Tick tick tick. The silver rails speed by. You say that you must have been sitting too long, so your legs are leaden.

    Tick tick tick. “What ever is happening to my legs? Premature arthritis?” 

    I wonder where we’re being shipped off to. 

    Tick tick TACK. The train sputters and slows. I tell you to take the leap. You cry to me that you cannot get off because your legs have turned into rusty contraptions, complete with cogwheels and puffing gears.

    And so we continue on with just a typical Thursday.   


  5. Kings

    In a land faraway, we used to lead the lives of vagrants. We slept in dust and woke, tasting dirt on our tongues. Tore savagely into stale bread, choking on hard crumbs and bitter anger. We collected shattered glass in alleyways, scooping up the twinkling shards to give to the glass smith, whispering, “Here, sir, is all that we have in the world. Will you buy our fortune?”

    It was a time of gypsies. When we would run under the sun, whooping as we chased butterflies and the twinkling mirage of a distant city. When we would roll among soft grasses in eternal fields of green. Weave circles of vine and call them crowns.

    Yes, we were born in a land under the blazing sun, where colored glass encrusted the streets and dirty children reigned in the hills. Where we would laugh with tears dripping down our cheeks, leaving trails in our dust-coated skin. Those were wretched, beautiful times.


  6. ramonewashere:

    Some people catch sadness
    Like they catch the flu,
    But others
    Have it
    Like a cancer.
    It turns into a depression
    That raps over their face
    Like a plastic bag,
    It plunges into
    Their stomach like a knife.
    Your blood turns into oil
    And loneliness is like a fire.


  7. Snow

    It has been a thousand days since the snow began. I know because I have marked every day on my calendar with big red crosses, hoping that with each stroke I have come closer to seeing the end of whiteness. The snow has not stopped for a thousand days and nights, and I am becoming weary of the cold. Of blue skin and bloodshot eyes that sting from the brilliancy of nothingness. More than anything, I am weary of the vast ocean of frost that separates us. Some days I think of walking across the frozen tundra, allowing the ice to pelt deep within my blood and freeze me from inside out. Then I would collapse into your arms, content to feel warmth one last time. But we are separated by an ocean of ice that will not melt until the sun comes. And for that day I will wait through millennia of snow.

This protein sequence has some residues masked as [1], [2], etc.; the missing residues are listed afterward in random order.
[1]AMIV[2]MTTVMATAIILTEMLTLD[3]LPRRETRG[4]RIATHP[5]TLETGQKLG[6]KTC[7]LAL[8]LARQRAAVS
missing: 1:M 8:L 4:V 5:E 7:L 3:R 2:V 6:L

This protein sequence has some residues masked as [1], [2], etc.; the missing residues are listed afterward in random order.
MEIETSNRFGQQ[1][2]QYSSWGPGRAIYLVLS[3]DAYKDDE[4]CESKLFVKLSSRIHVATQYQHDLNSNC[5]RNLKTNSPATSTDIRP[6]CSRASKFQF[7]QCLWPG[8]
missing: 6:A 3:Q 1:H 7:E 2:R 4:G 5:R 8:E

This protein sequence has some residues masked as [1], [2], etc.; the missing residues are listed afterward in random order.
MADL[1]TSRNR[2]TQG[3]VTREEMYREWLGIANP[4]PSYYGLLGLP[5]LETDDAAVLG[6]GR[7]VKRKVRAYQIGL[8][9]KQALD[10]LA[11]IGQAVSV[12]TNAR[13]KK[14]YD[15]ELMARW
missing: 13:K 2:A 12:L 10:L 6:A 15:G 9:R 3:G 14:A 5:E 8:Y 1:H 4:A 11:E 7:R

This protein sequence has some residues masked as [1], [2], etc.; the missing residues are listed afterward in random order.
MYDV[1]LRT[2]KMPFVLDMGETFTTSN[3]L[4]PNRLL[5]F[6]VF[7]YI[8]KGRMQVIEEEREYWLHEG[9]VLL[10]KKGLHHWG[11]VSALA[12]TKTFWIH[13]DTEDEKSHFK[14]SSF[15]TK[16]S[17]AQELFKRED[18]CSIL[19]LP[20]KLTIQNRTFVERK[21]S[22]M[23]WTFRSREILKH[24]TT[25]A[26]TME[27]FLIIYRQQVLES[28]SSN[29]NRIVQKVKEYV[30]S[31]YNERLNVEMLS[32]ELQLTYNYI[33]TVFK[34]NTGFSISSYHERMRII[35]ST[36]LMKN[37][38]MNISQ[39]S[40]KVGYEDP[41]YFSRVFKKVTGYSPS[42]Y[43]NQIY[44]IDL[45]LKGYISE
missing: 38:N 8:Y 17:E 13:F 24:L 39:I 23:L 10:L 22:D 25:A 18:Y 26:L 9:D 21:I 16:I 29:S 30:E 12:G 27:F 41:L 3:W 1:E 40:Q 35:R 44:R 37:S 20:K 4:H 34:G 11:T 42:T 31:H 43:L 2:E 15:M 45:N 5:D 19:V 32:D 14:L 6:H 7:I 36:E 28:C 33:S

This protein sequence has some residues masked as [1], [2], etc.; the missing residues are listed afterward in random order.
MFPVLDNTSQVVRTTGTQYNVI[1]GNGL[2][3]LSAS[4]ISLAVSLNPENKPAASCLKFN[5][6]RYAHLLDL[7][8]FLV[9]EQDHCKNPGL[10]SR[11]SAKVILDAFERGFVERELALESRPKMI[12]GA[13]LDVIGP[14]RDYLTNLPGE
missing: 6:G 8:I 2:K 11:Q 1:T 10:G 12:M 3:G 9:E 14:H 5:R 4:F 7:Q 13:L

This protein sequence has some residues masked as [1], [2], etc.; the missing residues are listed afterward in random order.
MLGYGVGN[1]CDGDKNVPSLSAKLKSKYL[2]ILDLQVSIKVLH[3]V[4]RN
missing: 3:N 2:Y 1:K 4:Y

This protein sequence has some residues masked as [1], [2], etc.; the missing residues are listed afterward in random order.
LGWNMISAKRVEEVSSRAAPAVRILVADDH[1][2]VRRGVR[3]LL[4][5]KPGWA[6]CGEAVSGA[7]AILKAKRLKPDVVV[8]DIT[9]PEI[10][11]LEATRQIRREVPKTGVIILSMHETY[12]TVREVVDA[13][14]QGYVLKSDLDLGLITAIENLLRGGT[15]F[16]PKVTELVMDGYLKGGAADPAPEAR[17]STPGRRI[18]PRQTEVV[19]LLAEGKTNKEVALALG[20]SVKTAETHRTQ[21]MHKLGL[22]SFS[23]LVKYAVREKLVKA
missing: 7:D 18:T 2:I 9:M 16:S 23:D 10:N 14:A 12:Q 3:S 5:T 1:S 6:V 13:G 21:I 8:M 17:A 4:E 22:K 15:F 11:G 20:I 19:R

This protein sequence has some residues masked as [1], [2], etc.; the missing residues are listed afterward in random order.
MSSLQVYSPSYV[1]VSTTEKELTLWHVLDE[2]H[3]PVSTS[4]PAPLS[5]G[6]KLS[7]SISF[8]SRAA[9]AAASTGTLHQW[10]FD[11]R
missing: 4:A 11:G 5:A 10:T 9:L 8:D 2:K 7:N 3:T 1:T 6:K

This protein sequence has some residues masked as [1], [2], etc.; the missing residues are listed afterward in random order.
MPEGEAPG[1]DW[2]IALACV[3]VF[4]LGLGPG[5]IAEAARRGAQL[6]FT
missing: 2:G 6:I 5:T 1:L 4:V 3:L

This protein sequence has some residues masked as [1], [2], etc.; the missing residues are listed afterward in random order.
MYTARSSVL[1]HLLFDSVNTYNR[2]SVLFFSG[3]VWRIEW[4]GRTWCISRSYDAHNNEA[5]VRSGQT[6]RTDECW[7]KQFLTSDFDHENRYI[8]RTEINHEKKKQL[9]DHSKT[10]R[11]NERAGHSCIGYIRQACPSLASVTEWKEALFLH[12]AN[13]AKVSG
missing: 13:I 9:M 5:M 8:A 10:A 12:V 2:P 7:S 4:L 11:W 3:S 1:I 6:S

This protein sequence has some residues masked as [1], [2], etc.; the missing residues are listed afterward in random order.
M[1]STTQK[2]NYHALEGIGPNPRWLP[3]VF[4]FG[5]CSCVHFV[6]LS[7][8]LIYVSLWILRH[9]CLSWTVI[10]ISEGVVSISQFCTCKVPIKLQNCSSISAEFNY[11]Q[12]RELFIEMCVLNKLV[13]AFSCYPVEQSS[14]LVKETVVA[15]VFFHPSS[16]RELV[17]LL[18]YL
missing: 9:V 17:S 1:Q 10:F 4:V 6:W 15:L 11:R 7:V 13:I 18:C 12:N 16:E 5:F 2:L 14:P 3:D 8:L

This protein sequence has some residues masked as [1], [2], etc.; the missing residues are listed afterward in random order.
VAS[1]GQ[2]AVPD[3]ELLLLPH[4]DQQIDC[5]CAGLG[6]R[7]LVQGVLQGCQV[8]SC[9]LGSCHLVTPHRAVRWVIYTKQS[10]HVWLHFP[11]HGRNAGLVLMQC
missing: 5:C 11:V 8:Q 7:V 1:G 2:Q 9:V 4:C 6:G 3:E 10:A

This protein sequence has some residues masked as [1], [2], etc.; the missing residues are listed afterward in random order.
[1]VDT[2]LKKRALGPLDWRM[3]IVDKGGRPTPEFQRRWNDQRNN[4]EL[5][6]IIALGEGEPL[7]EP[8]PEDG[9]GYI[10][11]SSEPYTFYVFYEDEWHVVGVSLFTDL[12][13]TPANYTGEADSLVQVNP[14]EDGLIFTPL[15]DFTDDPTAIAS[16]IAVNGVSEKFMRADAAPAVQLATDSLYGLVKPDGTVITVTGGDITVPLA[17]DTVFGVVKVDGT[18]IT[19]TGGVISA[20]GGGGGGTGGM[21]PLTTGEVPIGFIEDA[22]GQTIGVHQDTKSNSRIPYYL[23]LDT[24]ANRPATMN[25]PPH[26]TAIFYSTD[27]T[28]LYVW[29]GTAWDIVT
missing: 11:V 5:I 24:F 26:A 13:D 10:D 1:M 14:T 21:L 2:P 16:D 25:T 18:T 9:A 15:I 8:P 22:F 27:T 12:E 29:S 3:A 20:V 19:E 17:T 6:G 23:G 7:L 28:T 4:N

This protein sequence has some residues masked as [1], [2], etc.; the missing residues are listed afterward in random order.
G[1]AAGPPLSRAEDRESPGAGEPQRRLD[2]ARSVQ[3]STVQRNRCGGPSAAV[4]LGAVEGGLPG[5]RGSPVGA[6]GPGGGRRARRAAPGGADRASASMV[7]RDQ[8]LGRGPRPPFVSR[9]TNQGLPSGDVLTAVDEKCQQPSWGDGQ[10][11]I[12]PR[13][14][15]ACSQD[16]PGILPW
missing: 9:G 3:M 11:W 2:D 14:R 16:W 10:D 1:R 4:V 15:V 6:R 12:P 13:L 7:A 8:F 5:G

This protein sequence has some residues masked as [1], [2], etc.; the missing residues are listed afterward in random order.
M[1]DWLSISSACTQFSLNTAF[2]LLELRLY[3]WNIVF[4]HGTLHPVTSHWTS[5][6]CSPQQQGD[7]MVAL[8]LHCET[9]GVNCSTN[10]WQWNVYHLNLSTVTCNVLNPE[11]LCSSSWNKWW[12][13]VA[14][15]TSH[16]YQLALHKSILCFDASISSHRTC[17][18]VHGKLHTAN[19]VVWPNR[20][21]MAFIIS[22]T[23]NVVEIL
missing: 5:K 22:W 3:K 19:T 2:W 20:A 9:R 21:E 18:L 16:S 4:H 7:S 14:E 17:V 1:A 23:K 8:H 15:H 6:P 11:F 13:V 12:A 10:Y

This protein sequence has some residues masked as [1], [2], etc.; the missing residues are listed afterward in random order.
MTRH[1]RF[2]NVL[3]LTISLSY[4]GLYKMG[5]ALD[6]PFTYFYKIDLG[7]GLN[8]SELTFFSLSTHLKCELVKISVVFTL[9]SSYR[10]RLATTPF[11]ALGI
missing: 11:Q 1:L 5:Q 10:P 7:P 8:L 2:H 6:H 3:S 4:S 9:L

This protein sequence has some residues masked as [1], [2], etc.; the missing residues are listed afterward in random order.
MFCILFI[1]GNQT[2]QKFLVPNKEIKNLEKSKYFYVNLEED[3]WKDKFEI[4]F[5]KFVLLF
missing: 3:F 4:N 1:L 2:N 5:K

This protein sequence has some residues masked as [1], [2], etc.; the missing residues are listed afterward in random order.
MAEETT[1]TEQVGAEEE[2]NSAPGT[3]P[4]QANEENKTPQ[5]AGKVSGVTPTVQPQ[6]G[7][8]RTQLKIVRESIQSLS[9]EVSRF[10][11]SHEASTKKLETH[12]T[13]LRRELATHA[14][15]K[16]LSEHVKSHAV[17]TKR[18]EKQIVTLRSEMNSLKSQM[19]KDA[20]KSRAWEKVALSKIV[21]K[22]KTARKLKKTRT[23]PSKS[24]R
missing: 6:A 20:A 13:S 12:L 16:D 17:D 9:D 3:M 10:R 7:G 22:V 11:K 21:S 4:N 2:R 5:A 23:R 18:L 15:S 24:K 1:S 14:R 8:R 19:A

8. Ivory Keys

    Once I heard a melody on the wind. Of notes crinkling in the air like ash.

    It was a sad sound. Like the trailing smoke of a snuffed flame, it was like that.

    Her eyes were dry when I found her but mine were wet like the rain seeping into her bones. Come with me. I pleaded to her while extending a hand. Her eyes reminded me of the shattered ivory keys she rested her hand on.

    Sitting alone with her piano years later, I realize 

    that we never spoke the same language to begin with.


  9. Flora

    The spring of this year brought with it a whirlwind of lilacs and peonies. Her beauty was said to be able to fell even the sparrows in the sky, and fall I did, as if I had forgotten the meaning of flight. Young cherry blossoms in front of my window witnessed our first night together. She had held her palms tenderly to my face, as if trying to memorize its lines for remembrance at a later time. And despite knowing the absolute cheesiness of it all, I bought her nine roses, one for each week we had been together. Her eyes were dimmed against the glow of the bouquet.

    Summer brought with it the dried husks of pink blooms at my doorstep, when I finally grew tired of finding dead roses. Her eyes shifted, looking into the distance. Look at me. I whispered to her, not gently, but hoarsely, as if she were clutching my throat the way she was grasping the stems of yet another bouquet of roses.

    You don’t love me anymore. A statement, rather than a question. The chill that her flat eyes bore affirmed that fact. Nine crimson roses added themselves to the carpet of blossoms. The summer of that year brought with it a heat wave tinged with death, as the sickly sweet scent of wilted flowers hung in the air.   


  10. Colorado

    The wide expanse of desert sand is too bright on my eyes as we soar through a paradise of red stone. There are bones beneath our feet. History crunching between our toes. I do not regret coming out here, despite the sun burning my shoulders and the dust in my lungs. Colorado is a land of stillness. We breathe in the unchanging air and stir the sky with our exhalations.